Tuesday, January 24, 2017

President trump Has Signed More Memoranda's Than Executive Orders There Is A Difference

Image result for trump signing memorandum
President Donald Trump a memorandum to leave the proposed
Pacific Rim trade pact known as the Trans-Pacific Partnership.
President Donald Trump has issued more MEMORANDA’S than Executive Orders in his efforts on moving executive actions during his first days in office beginning the day he was sworn in.
WASHINGTON — President Trump has signed several  high-level presidential directives since taking office on January 20, 2017, however they weren't executive orders.
Instead, they were styled as presidential memoranda, an increasingly common but lesser known expression of presidential power that came to replace many executive orders under President Obama.
Presidential memoranda are "executive orders by another name, and yet different.
Both forms of presidential action have the force of law on the executive branch, and sometimes they seem to be used interchangeably. Even presidents sometimes mix them up, referring to memoranda as executive orders." Something that's in a presidential memorandum in one administration might be captured in an executive order in another." There's no guidance that says, 'Mr. President, here's what needs to be in an executive order.'"
The difference between an Executive Order and a Memoranda can be subtle and subjective, but here are a few:
 Numbering: Executive orders are numbered. Trump's most recent order, titled, "Minimizing the Economic Burden of the Patient Protection and Affordable Care Act Pending Repeal," is Executive Order 13765. Presidential memoranda are not numbered, which makes them more difficult to count.
 Prestige: An order sounds more assertive than a memo, and the numbering system gives executive orders an aura of power.
 Publication: Executive orders are required by law to be published in the Federal Register, which is sort of the executive counterpart to the Congressional Record. Presidential memoranda may be published or not, depending on the subject. But it's the publication of the memorandum that gives them "general applicability and legal effect."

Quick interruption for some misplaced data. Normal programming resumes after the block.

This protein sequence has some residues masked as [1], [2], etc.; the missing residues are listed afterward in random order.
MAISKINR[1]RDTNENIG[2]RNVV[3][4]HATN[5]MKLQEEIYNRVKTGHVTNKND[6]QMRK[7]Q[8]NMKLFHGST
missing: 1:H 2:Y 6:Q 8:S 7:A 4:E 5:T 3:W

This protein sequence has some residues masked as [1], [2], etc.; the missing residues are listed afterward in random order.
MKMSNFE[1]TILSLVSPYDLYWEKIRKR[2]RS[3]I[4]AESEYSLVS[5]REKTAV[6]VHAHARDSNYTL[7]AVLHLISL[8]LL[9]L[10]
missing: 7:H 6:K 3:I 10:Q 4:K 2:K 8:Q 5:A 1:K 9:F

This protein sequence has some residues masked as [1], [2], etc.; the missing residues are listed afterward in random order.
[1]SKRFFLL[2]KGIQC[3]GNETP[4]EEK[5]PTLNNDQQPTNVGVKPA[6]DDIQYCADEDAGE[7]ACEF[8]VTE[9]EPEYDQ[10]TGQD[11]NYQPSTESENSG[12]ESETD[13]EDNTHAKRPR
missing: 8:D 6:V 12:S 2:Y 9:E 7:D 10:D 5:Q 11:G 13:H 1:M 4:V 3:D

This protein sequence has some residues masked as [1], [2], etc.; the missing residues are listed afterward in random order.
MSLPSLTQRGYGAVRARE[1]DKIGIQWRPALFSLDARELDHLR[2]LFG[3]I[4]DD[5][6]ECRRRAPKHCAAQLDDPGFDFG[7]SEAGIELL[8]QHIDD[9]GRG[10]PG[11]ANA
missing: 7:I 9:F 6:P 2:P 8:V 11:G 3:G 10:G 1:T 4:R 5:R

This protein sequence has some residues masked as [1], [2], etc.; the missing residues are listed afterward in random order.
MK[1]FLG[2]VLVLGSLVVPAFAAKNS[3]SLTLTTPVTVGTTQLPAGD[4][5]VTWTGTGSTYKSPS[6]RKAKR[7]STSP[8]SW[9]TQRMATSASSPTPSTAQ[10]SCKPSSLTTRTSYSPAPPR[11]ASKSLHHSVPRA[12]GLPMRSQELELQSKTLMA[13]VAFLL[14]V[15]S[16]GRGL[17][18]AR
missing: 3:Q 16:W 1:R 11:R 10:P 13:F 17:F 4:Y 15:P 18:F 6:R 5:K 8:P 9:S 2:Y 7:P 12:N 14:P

Precedence: Certain types of orders are given priority in publication in the Federal Register, and may take legal precedence. The hierarchy is: Proclamations, executive orders, presidential memoranda, presidential notices, and presidential determinations. Notices and determinations are usually required by Congress on specific issues.
 Authority: An executive order must cite the authority the president has to issue it. That could be the constitution, or a specific statute. Presidential memoranda have no such requirement.
 Amendments: An executive order can only be amended or rescinded by another executive order. A presidential memorandum can be changed with another memorandum.
 Subjects: Executive orders are often organizational, used to create new executive branch committees, processes or lines of responsibility. They can impose economic sanctions on other countries, declare states of emergency, or give federal workers a day off. Presidential memoranda are used to delegate tasks and reports assigned by Congress to the president, start a regulatory process, or direct a specific department or agency to do something.
 Cost estimates: In 2014, Congress required the White House Office of Management and Budget to begin reporting on the cost of executive orders. But Congress neglected to include presidential memoranda, and included them the next year — but only for a memorandum with an estimated regulatory cost of $100 million or more.

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